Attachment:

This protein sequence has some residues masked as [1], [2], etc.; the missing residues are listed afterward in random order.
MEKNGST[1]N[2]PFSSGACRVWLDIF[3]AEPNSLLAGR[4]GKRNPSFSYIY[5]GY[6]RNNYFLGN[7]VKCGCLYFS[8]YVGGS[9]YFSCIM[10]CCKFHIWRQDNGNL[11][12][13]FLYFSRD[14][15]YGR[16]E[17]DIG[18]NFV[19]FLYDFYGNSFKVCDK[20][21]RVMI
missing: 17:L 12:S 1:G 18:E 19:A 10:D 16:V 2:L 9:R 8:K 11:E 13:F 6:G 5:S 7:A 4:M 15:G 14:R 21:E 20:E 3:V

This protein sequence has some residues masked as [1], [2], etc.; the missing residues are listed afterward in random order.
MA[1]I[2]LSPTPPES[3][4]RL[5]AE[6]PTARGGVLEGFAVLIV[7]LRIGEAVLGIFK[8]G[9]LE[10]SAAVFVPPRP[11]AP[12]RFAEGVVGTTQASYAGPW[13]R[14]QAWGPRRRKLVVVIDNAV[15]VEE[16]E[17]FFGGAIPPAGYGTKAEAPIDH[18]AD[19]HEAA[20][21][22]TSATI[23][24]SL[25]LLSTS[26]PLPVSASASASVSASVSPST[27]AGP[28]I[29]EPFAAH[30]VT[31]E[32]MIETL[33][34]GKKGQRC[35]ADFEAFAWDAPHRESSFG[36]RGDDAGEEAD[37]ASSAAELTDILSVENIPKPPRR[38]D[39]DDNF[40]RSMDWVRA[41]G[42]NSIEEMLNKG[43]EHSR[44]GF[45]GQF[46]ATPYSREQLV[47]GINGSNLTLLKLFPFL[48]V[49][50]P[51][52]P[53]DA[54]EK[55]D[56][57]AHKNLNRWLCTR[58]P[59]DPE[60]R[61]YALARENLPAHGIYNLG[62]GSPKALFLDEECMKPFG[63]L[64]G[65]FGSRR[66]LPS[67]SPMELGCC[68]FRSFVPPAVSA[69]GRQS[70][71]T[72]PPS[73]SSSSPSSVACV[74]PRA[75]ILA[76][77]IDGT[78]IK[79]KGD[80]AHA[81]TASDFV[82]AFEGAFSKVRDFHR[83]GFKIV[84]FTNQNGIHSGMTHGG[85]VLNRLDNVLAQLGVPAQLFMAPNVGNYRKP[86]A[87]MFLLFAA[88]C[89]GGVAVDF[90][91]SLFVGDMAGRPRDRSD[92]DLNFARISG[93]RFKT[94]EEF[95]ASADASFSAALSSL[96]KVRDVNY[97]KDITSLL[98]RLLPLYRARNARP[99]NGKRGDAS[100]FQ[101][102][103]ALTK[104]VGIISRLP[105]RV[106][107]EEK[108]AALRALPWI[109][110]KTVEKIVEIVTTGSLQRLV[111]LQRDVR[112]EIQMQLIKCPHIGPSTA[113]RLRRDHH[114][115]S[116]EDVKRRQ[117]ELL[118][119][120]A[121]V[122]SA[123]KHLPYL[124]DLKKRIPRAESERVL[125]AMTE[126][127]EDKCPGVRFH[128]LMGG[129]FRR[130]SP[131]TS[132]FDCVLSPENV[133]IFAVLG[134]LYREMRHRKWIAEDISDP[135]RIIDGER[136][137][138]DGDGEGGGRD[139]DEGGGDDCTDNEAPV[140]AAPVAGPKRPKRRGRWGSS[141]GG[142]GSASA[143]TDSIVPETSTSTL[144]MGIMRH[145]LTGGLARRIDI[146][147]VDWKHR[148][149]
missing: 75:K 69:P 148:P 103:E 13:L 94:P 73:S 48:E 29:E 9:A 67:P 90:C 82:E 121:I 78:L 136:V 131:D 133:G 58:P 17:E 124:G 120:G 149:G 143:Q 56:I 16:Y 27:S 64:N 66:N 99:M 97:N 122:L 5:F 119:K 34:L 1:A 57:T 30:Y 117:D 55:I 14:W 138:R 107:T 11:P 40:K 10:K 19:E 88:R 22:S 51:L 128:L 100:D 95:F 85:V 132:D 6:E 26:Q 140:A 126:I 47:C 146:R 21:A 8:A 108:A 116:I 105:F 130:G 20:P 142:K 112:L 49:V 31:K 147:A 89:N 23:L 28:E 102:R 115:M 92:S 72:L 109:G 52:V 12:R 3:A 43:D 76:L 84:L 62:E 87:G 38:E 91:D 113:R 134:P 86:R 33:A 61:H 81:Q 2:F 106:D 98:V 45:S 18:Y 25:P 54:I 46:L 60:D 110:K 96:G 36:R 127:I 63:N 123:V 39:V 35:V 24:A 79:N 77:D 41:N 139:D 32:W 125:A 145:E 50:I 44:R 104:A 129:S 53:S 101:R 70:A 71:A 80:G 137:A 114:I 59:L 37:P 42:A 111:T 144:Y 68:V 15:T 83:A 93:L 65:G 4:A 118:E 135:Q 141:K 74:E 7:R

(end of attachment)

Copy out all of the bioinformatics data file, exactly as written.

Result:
This protein sequence has some residues masked as [1], [2], etc.; the missing residues are listed afterward in random order.
MEKNGST[1]N[2]PFSSGACRVWLDIF[3]AEPNSLLAGR[4]GKRNPSFSYIY[5]GY[6]RNNYFLGN[7]VKCGCLYFS[8]YVGGS[9]YFSCIM[10]CCKFHIWRQDNGNL[11][12][13]FLYFSRD[14][15]YGR[16]E[17]DIG[18]NFV[19]FLYDFYGNSFKVCDK[20][21]RVMI
missing: 17:L 12:S 1:G 18:E 19:A 10:D 16:V 2:L 9:R 8:K 11:E 13:F 6:G 5:S 7:A 4:M 15:G 14:R 21:E 20:E 3:V

This protein sequence has some residues masked as [1], [2], etc.; the missing residues are listed afterward in random order.
MA[1]I[2]LSPTPPES[3][4]RL[5]AE[6]PTARGGVLEGFAVLIV[7]LRIGEAVLGIFK[8]G[9]LE[10]SAAVFVPPRP[11]AP[12]RFAEGVVGTTQASYAGPW[13]R[14]QAWGPRRRKLVVVIDNAV[15]VEE[16]E[17]FFGGAIPPAGYGTKAEAPIDH[18]AD[19]HEAA[20][21][22]TSATI[23][24]SL[25]LLSTS[26]PLPVSASASASVSASVSPST[27]AGP[28]I[29]EPFAAH[30]VT[31]E[32]MIETL[33][34]GKKGQRC[35]ADFEAFAWDAPHRESSFG[36]RGDDAGEEAD[37]ASSAAELTDILSVENIPKPPRR[38]D[39]DDNF[40]RSMDWVRA[41]G[42]NSIEEMLNKG[43]EHSR[44]GF[45]GQF[46]ATPYSREQLV[47]GINGSNLTLLKLFPFL[48]V[49][50]P[51][52]P[53]DA[54]EK[55]D[56][57]AHKNLNRWLCTR[58]P[59]DPE[60]R[61]YALARENLPAHGIYNLG[62]GSPKALFLDEECMKPFG[63]L[64]G[65]FGSRR[66]LPS[67]SPMELGCC[68]FRSFVPPAVSA[69]GRQS[70][71]T[72]PPS[73]SSSSPSSVACV[74]PRA[75]ILA[76][77]IDGT[78]IK[79]KGD[80]AHA[81]TASDFV[82]AFEGAFSKVRDFHR[83]GFKIV[84]FTNQNGIHSGMTHGG[85]VLNRLDNVLAQLGVPAQLFMAPNVGNYRKP[86]A[87]MFLLFAA[88]C[89]GGVAVDF[90][91]SLFVGDMAGRPRDRSD[92]DLNFARISG[93]RFKT[94]EEF[95]ASADASFSAALSSL[96]KVRDVNY[97]KDITSLL[98]RLLPLYRARNARP[99]NGKRGDAS[100]FQ[101][102][103]ALTK[104]VGIISRLP[105]RV[106][107]EEK[108]AALRALPWI[109][110]KTVEKIVEIVTTGSLQRLV[111]LQRDVR[112]EIQMQLIKCPHIGPSTA[113]RLRRDHH[114][115]S[116]EDVKRRQ[117]ELL[118][119][120]A[121]V[122]SA[123]KHLPYL[124]DLKKRIPRAESERVL[125]AMTE[126][127]EDKCPGVRFH[128]LMGG[129]FRR[130]SP[131]TS[132]FDCVLSPENV[133]IFAVLG[134]LYREMRHRKWIAEDISDP[135]RIIDGER[136][137][138]DGDGEGGGRD[139]DEGGGDDCTDNEAPV[140]AAPVAGPKRPKRRGRWGSS[141]GG[142]GSASA[143]TDSIVPETSTSTL[144]MGIMRH[145]LTGGLARRIDI[146][147]VDWKHR[148][149]
missing: 75:K 69:P 148:P 103:E 13:L 94:P 73:S 48:E 29:E 9:A 67:P 90:C 82:E 121:I 78:L 136:V 131:D 133:G 58:P 17:E 124:G 120:G 149:G 143:Q 56:I 16:Y 27:S 64:N 66:N 99:M 97:N 122:L 5:F 119:K 34:L 1:A 57:T 30:Y 117:D 55:I 14:W 138:R 107:T 11:P 40:K 10:K 19:E 88:R 22:S 51:L 128:L 100:D 95:F 85:V 132:D 6:E 26:Q 140:A 126:I 47:C 146:R 21:A 8:A 108:A 116:I 105:F 130:G 20:P 142:K 112:L 49:V 31:K 147:A 89:N 23:L 28:E 102:R 115:M 92:S 72:L 109:G 52:V 12:R 3:A 43:D 76:L 84:L 62:E 87:G 38:E 91:D 113:R 134:P 86:R 33:A 61:H 81:Q 2:F 106:D 98:V 45:S 18:Y 25:P 54:I 46:L 60:D 110:K 96:G 36:R 127:I 63:N 123:V 39:V 35:V 24:A 79:N 77:D 41:N 139:D 32:W 125:A 145:E 50:I 44:R 104:A 129:S 53:S 101:R 70:A 71:A 80:G 137:A 114:I 59:L 37:P 42:A 111:T 144:Y 68:V 15:T 83:A 93:L 65:G 4:A 118:E 135:Q 141:K 74:E 7:R